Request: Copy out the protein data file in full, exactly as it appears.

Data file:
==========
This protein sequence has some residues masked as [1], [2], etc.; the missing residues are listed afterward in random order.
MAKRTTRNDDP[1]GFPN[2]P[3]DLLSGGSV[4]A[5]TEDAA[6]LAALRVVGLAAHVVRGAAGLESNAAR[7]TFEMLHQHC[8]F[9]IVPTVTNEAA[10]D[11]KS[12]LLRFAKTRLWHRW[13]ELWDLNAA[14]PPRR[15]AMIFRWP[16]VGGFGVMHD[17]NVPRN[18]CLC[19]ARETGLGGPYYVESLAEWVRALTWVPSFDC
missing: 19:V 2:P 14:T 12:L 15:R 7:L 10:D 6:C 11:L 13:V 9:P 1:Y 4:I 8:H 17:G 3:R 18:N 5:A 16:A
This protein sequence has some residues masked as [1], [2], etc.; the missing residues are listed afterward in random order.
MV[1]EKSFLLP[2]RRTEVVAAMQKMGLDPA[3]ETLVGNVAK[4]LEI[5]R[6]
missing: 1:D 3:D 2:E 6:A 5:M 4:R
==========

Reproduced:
This protein sequence has some residues masked as [1], [2], etc.; the missing residues are listed afterward in random order.
MAKRTTRNDDP[1]GFPN[2]P[3]DLLSGGSV[4]A[5]TEDAA[6]LAALRVVGLAAHVVRGAAGLESNAAR[7]TFEMLHQHC[8]F[9]IVPTVTNEAA[10]D[11]KS[12]LLRFAKTRLWHRW[13]ELWDLNAA[14]PPRR[15]AMIFRWP[16]VGGFGVMHD[17]NVPRN[18]CLC[19]ARETGLGGPYYVESLAEWVRALTWVPSFDC
missing: 19:V 2:P 14:T 12:L 15:R 7:L 10:D 6:C 11:L 13:V 9:P 1:Y 4:I 8:H 17:G 3:R 18:N 5:A 16:A
This protein sequence has some residues masked as [1], [2], etc.; the missing residues are listed afterward in random order.
MV[1]EKSFLLP[2]RRTEVVAAMQKMGLDPA[3]ETLVGNVAK[4]LEI[5]R[6]
missing: 1:D 3:D 2:E 6:A 5:M 4:R